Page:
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Ahead of its screening at Washington’s Capital Irish Film Festival in the Northern Ireland Shorts programme on Sunday, Adam McPartlan had a few questions for David Dryden and Eileen Walsh, co-directors of Together in Pieces, a new film documenting the fluctuating backdrops of Northern Ireland. The infamous murals that have plagued both communities are being painted over into something more positive.

 

Why this movie? What drew you in about this story, and why do you think it needed to be told?

The historic city walls in Derry are being used as an unsanctioned political billboard for dissident republicans or factions of a republican nature. The graffiti on these walls stands tall in large white letters overlooking a predominantly Catholic area of the city, the Bogside, the immediate area where Bloody Sunday took place.  The graffiti reads ‘END INTERNMENT’ or ‘UK NO WAY’ and more recently a commemoration to the death of the radical socialist Paddy Bogside.

As Eileen Walsh and myself both live and work in and around Derry, we wondered why these messages were left up and not removed, especially considering their inciting nature and the negative social influence they bring to an already highly politicized area. We wanted to know what visitors and locals felt about this graffiti. Walking past it either for the first time, or every day, we wondered if it was right that children, teenagers and adults of either denomination be exposed to these messages in a publicly shared space and what effect it has on creating a peaceful future.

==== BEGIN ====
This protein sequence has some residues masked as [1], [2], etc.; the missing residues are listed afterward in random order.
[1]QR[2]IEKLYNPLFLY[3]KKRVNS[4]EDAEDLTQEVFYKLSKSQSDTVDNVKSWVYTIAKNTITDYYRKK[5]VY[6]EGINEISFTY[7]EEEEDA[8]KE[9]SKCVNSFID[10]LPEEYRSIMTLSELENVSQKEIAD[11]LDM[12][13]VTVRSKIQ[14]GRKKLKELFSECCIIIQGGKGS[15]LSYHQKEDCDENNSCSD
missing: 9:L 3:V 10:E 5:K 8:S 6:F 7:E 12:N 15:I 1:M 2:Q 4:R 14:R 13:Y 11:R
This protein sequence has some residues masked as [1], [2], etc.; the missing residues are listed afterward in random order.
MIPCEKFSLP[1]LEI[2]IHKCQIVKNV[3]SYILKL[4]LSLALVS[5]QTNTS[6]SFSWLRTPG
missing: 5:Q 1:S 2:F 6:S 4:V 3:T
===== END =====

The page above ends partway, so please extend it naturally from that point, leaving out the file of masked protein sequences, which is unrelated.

It seems that this low-level sectarianism is being ingrained into the minds of the city’s youth by this type of graffiti. Young people are especially easy targets for politicization and getting to them young is the best way to perpetuate a divided society.  This is something that the majority do not want so we questioned why we are still being bullied by these slogans. The city’s youth haven’t a chance.

 

About how many groups are there? Aside from marking their territory, what is it these groups, like the RUC, want to do or hope to accomplish with their graffiti?

There are a multitude of groups from both Republican and Loyalist factions; IRA, INLA, UVF, UDA and UFF, being the main ones.

Often graffiti will tout ‘We haven’t gone away’, which seems to denote that despite the peace agreement, these paramilitary  groups are still a threat, which ultimately is showing defiance to any political ground made in Stormont, advocating a righteous refusal to partake in joint talks based on a sense of entitlement of land or beliefs in a united Ireland.  Often political parties such as Sinn Fein (now in government) are considered ‘sell outs’, particularly by dissidents opposed to the peace process. The graffiti, maintained predominantly in urban areas, is a finger up to the establishment and the police force which serves them.

It is also important to realize that it is also very much perpetuated due to the memory of past tragedies. It can be argued that these deaths are being used to incur sympathy and a vote for a group’s cause; ‘Remember the 14’.

It could be that the graffiti sets out to embed a sense of political unity within the community.  Historically persecuted under British rule and its police force the PSNI (formally the RUC), this idea is perpetuated. These public adverts serve as a show of strength for people whose alternative views have no political representation and who feel like their identity is being eroded away.